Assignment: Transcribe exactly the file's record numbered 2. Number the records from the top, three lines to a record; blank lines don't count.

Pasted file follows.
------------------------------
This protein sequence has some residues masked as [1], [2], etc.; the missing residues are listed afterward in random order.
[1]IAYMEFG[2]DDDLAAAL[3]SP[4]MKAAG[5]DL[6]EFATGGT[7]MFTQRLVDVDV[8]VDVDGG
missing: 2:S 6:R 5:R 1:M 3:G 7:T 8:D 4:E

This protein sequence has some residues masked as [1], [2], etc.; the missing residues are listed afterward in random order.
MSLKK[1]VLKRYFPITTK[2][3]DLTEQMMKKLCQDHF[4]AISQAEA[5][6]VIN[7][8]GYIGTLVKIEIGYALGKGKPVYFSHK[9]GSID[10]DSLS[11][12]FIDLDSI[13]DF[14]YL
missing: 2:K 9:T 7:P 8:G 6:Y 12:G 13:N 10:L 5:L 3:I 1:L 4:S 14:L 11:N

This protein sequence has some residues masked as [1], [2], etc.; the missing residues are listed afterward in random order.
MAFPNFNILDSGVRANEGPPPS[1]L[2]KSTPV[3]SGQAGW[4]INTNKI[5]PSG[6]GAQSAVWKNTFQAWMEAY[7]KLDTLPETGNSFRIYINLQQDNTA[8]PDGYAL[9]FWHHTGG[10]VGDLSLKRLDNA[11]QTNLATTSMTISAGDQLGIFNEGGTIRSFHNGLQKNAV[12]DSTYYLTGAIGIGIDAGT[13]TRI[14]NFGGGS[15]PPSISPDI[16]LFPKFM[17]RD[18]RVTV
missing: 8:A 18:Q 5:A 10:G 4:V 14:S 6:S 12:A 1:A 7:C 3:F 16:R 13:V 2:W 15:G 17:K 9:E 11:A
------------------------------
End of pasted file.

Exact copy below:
This protein sequence has some residues masked as [1], [2], etc.; the missing residues are listed afterward in random order.
MSLKK[1]VLKRYFPITTK[2][3]DLTEQMMKKLCQDHF[4]AISQAEA[5][6]VIN[7][8]GYIGTLVKIEIGYALGKGKPVYFSHK[9]GSID[10]DSLS[11][12]FIDLDSI[13]DF[14]YL
missing: 2:K 9:T 7:P 8:G 6:Y 12:G 13:N 10:L 5:L 3:I 1:L 4:S 14:L 11:N